Climate change increasing Sea surface temperatures around Australia

(Updated 7 Jan 2014) Sea surface temperatures around Australia in 2013 were unusually warm reported the Australian Bureau of Meteorology in it's annual climate statement. Record ocean temperatures were recorded for January and February, with November the second-highest on record. This continues a long term trend for increasing sea surface temperatures around Australia and globally.

The report stated:

Preliminary data, for the year to November, place SSTs for 2013 as the third-highest since 1910, 0.51 °C above the long-term average. Below-average annual SSTs have not been recorded for the Australian region since 1994; the region has seen a total rise in SSTs of approximately 1 °C since 1910, a similar value to that recorded for atmospheric warming over land.

SSTs were consistently very much above average off the western and southern coast of Australia from summer 2012-13 until May. Strong warm anomalies continued in waters to the south of the mainland throughout 2013. For the year to November, SSTs in the southern region were some 0.59 °C above average, surpassing the annual record (+0.56 °C in 1999) by 0.03 °C.

Professor Roger Jones, a Professorial Research Fellow at the Centre for Strategic Economic Studies at Victoria University and a Convening Lead Author (CLA) on the Intergovernmental Panel on Climate Change's Working Group II Fifth Assessment Report to be released later this year commented on sea surface temperatures:

"The consistently high sea surface temperatures around Australia mean that hotter conditions will continue. They will also contribute to a vigorous hydrological cycle, which can often manifest in greater extremes of rainfall, particularly in northern Australia. This vigour was reflected in a number of flooding events around the nation."

This sustained recent period of record high Sea surface temperatures extends from 2010, although you can see on the graph above the clear trend going back to the start of accurate records in 1910.

Update 7 January 2014:
Roger Jones blogged specifically on the Western Australian sea surface temperatures. Here is some of what he had to say:
"The last two years are more than 0.2°C warmer than any previous years. This is a big increase for SST and suggests the Leeuwin current is going gangbusters down the WA coast. Interestingly, this part of the world was one of the first in Australia to warm, when in 1961, similar warming led to an increase in temperatures that affected coastal stations all the way to Cape Otway in Victoria. This is a big worry, and I wouldn’t be surprised if SWWA experiences unprecedented land temperatures over the next few years. SST in other parts of Australia was not exceptional through 2011-12, so it may be that SWWA is the climate canary, and not for the first time."

NOAA reported record global sea surface temperatures in August. The November 2013 NOAA National Climatic Data center global analysis report stated:

"Globally, the average ocean temperature for September-November was the fourth highest on record for the period, at 0.58°C (1.04°F) above average. As indicated by the Land & Ocean Temperature Percentiles map, very few regions were below average, most notably the Southern Ocean off the tip of South America. Many areas were much warmer than average, with sections of the eastern Atlantic, parts of the south central and southeast Indian Ocean, and parts of the south central and western equatorial Pacific Ocean observing record warmth."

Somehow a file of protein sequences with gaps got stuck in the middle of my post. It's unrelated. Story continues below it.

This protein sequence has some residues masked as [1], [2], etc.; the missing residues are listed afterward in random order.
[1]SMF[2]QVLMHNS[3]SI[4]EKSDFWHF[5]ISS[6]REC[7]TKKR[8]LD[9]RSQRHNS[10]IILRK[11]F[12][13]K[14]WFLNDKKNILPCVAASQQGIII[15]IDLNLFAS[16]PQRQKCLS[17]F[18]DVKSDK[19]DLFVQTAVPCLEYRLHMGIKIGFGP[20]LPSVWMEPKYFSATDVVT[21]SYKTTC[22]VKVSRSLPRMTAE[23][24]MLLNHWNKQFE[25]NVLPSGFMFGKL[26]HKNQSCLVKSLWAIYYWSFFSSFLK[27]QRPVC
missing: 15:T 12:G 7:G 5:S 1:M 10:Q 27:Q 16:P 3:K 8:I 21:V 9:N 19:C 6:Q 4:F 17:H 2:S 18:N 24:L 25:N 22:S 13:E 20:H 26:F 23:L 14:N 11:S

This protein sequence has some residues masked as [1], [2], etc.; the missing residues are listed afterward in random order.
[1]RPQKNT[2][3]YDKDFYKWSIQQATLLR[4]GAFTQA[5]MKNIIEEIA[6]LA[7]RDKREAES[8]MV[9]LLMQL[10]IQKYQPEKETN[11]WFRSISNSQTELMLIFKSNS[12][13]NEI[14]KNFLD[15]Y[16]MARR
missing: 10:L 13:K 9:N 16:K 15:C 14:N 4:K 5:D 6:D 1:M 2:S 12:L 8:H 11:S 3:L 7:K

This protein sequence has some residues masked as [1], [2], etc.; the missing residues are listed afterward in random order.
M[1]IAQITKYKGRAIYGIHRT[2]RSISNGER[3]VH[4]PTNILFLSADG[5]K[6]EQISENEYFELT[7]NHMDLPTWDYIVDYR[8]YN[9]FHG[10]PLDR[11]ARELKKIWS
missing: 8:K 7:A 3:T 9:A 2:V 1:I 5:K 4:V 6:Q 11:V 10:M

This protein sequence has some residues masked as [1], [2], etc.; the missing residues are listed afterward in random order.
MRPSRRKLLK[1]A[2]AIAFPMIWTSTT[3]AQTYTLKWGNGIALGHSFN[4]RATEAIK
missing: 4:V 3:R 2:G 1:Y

Elevated SST impacts: Stronger storms, migrating fisheries, coral bleaching

While elevated sea surface temperatures (SST) may not cause an increase in frequency of tropical cyclones as a number of factors need to come together for their formation, higher sea surface temperatures are known to add energy to storms increasing the intensity of tropical cyclones and typhoons.

Elevated SST contributed to Typhoon Usagi, Typhoon Haiyan that impacted the Philippines and Asia, and ex-cyclone Oswald that brought extreme torrential rain to the Queensland and northern NSW coasts causing extensive flooding and destruction in January 2013.

In October tropical cyclone Phailan formed in the warm waters of the Bay of Bengal, the strongest cyclone ever measured in the Indian Ocean according to US meteorologist Eric Holthaus. It's rapid intensification was aided by ocean surface temperatures in the Bay of Bengal that were warmer than 28 degrees Celsius (82.4 degrees Fahrenheit), which is "about as warm as ocean water can get," Holthaus said, according to a livescience report. Widespead warnings and evacuation of hundreds of thousands of people from coastal areas avoided large loss of life, though causing extensive flooding and damage to coastal areas.

Higher water temperatures are also driving fish species to greater depths or higher latitudes. Scientists have identified that fish are migrating to cooler waters. Elevated sea surface temperatures such as the 2010/2011 extreme marine heat wave of the coast of Western Australia have a large impact on marine ecosystems. These events also exacerbate the velocity of climate change for many marine species.

Marine scientists have warned repeatedly that Global Warming imperils coral reefs: 2 degrees warming is too hot. Higher sea surface temperatures will cause coral bleaching and a collapse of the sensitive coral ecosystem and marine diversity.

Coral reefs are already under pressure due to agricultural nutrient pollution, coastal development and destruction of coastal wetlands.